Around the same time it finally gave approval to Supplier of Choice (see page one), the European Commission issued objections to De Beers’ deal with Russia’s ALROSA, saying in a statement that “by entering into the agreement, De Beers has abused its dominant position in the rough diamonds market.”
De Beers managing director Gary Ralfe and sales director Garreth Penny said they hope to modify the deal to meet the E.C.’s objections. Alrosa issued a pro forma statement, following De Beers’s lead in welcoming negotiations with the E.C.
The Russian industry feels it has nothing to lose either if the trade continues on the current, willing-buyer, willing-seller basis.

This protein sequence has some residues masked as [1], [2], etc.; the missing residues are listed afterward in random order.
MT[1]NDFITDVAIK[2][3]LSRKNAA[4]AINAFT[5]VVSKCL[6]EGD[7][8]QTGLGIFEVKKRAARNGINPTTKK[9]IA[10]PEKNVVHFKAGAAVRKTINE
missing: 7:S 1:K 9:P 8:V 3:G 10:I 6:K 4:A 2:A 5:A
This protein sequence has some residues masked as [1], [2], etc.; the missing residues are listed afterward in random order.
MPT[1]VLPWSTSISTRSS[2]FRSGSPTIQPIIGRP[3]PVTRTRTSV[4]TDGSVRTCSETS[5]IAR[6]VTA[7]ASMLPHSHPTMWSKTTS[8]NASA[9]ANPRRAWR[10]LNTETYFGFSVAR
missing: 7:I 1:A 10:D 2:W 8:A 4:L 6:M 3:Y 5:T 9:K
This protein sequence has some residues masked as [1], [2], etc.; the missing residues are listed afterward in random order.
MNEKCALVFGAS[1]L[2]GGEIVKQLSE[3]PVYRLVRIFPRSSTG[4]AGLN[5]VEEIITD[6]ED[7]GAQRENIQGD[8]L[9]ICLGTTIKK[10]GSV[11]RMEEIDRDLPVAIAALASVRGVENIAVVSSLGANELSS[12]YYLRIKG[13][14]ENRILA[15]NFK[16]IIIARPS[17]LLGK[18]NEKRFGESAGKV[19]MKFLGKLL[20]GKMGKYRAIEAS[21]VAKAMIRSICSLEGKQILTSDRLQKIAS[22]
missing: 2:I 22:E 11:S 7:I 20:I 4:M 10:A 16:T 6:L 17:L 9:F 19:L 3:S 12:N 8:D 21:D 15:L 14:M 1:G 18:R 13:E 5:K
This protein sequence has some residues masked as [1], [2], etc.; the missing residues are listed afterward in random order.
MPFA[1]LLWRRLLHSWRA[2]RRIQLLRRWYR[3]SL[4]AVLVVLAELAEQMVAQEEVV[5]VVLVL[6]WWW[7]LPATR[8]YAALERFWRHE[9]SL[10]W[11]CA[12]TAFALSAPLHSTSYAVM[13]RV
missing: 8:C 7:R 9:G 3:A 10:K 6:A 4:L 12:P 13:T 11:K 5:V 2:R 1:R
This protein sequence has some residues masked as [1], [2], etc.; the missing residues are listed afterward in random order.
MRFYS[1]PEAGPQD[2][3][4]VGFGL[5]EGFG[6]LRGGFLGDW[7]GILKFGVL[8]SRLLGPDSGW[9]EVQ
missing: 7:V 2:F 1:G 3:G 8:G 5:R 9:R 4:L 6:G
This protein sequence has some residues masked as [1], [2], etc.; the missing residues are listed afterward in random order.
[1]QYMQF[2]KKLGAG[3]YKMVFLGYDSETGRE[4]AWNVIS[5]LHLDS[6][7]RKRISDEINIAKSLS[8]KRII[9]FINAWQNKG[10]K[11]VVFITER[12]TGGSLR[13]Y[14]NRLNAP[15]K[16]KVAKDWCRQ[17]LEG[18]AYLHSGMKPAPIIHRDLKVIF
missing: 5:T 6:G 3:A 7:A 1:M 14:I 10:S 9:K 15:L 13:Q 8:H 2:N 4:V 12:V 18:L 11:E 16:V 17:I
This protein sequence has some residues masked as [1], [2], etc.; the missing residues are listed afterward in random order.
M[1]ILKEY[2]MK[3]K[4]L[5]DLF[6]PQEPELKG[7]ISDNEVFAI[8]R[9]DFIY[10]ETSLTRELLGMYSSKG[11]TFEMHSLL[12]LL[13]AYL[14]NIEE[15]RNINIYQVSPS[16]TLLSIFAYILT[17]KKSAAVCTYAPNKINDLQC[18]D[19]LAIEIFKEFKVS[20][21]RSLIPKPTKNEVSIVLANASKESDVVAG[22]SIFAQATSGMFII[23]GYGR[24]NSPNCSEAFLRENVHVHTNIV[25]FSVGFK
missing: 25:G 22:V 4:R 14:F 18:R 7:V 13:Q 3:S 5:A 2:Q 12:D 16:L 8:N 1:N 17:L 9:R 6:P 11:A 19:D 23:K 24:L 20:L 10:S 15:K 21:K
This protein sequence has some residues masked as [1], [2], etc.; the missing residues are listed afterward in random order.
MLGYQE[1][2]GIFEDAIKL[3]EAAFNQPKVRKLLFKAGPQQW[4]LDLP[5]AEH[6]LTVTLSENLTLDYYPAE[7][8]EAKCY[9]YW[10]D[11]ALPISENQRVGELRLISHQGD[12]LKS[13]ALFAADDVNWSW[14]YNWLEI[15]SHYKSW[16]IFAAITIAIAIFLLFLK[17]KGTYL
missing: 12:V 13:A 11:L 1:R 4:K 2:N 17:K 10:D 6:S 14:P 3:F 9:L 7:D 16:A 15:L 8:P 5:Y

The agreement provides for the sale by Alrosa of up to US$4 billion in rough diamonds to De Beers’ Diamond Trading Company over a five-year period, with the proviso that $500 million of each year’s deliveries should be run-of-mine, and with the allowance for lesser deliveries in the last two years of the agreement.
Since then, President Vladimir Putin has signed into effect a decree allowing greater flexibility for Russian diamond exports outside the De Beers marketing channel.